Every so often, a wall, separating
nothing from nothing else. Is this the necessary price of development?

Chugchilan too has a litter problem. Several paths are clogged with domestic detritus – old shoes and tyres, plastic bags and unnecessary packaging. For some years now, The Black Sheep has been working to rectify the problem: the local recycling centre, built in 2006, was their initiative. But, as always, more needs to be done. One of the Black Sheep’s helpful brochures singles out education as the answer: “more environmental education needs to be taught,”it says, “in the local schools, church, health centre, and at community meetings in order to teach people the future of recycling.”

This may well be true, but it also makes me think of the dangers of certain conceptions of “education”. It is all too easy to fall into the trap of once again seeing the West as educated, civilised providers of “solutions” to the “problems” of Third World societies. It is worth remembering that litter – in its current, long-lingering, non-organic form – is the direct result of industrialised capitalism, and that the modern understanding of humanity as superior to nature is arguably a product of Christianity. The sight of so many indigenous women wearing belts emblazoned with Christian slogans is a noteworthy post-colonial legacy. By contrast, the Black Sheep points out that in Native American tradition people cannot own land; in fact the belief is that the earth owns the people who temporarily reside upon it. As the co-founders said in an interview back in 2004: “although we legally own the property, we know that it will outlast us… we will die and the land still be here in the future”.

This is one of the things that makes the Black Sheep Inn so interesting. Whilst its well-appointed rooms, organic food and splendid views mark it apart from ostensibly similar operations in the rest of the country, the BSI is not some kind of idyll of apolitical purity. Its own impact has been thought about at great length – hence the compost toilets, the solar-powered water system, the adoption of permaculture techniques. The Black Sheep is not a place apart from the rest of the country, but a part of it, actively engaged in addressing problems both local and global in scale. In some ways, then, the surrounding landscape is actually more interesting than other more celebrated examples in South America. It is not fenced off for tourism alone, not something simply to look at, but to live in.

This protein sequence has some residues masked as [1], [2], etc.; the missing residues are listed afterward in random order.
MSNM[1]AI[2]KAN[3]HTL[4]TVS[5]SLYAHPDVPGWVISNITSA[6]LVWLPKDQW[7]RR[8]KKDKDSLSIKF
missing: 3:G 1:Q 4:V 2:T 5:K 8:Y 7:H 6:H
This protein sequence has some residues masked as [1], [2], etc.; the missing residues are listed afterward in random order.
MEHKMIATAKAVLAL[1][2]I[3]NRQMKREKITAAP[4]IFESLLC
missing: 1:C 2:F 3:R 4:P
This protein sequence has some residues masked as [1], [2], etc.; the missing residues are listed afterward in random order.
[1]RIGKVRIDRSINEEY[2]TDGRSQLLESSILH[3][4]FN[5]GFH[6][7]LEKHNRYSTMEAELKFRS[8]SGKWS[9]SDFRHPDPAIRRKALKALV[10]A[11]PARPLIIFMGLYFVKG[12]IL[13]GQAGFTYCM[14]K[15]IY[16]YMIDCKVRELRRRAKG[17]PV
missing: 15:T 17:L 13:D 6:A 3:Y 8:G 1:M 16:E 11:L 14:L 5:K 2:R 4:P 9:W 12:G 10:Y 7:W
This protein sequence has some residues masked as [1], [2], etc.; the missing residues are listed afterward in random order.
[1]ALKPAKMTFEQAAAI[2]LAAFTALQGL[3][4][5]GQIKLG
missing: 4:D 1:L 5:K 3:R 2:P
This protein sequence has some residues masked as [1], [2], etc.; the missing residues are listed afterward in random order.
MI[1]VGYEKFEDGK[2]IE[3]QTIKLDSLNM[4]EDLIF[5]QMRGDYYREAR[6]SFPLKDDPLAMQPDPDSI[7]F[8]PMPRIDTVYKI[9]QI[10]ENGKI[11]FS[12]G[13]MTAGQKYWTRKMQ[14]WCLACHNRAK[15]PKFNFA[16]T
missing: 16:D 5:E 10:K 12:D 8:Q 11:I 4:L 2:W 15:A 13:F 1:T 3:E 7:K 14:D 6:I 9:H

The Black Sheep is not a place apart from the rest of the country, but a part of it.

This is precisely what ecotourism is supposed to be about, says Oswaldo Muñoz, one of Ecuador’s pioneers in the field. Muñoz started the first ecolodge in the Ecuadorian Amazon back in 1973, and in 1979 founded Nuevo Mundo Expeditions. The company – which works with the Black Sheep – was originally founded “as a way of reaching out to communities with the possibility of tourism being a complement to their other economic and traditional activities”. Tourism was, Oswaldo stresses, “never, ever [intended] as an alternative to their daily lifestyles”.

Oswaldo has long-championed an inclusive definition of ecotourism that goes beyond hiking or bird-watching. Instead, his approach draws upon the etymology of eco (from the Greek οἶκος – household or family, the basic social unit). “If we talk about the ‘local people’,” he says by way of example, “we cannot assume they are just those that life in rural areas such as national parks and nature reserves, but also those in the cities and the officially unprotected areas” – like Chugchilan.

Oswaldo’s daughter, Julieta, who is now Nuevo Mundo’s Executive Manager, agrees: “for us, ecotourism is not just visiting nature reserves or very remote areas,” she says. “What Edmundo is doing now [at The Black Sheep Inn] is… making it an educational stay without it being boring.” Even the simple act of explaining the reasoning behind compost toilets is enlightening: I confess I’d never really thought about the stupidity of Western flushing toilets, which, as the Black Sheep’s website points out, are a waste of two resources: clean water and potential fertilizer. It’s obvious, but it still takes someone else to points it out. “The great thing about tourism and travel,” says Julieta, “is that it connects people.”





Tom Jeffreys

Tom is a writer based in Edinburgh, Scotland, and editor of The Learned Pig. He writes primarily about contemporary art, and is particularly interested in work that asks questions relating to animals and the environment. His writing has been published in, among others, art-agenda, ArtReview, Frieze, Country Walking, the Independent, New Scientist, and World of Interiors. His first book, Signal Failure: London to Birmingham, HS2 on foot, was published by Influx Press in 2017. His second, The White Birch, will be published by Little, Brown in 2021. Tom is represented by Zoe Ross at United Agents.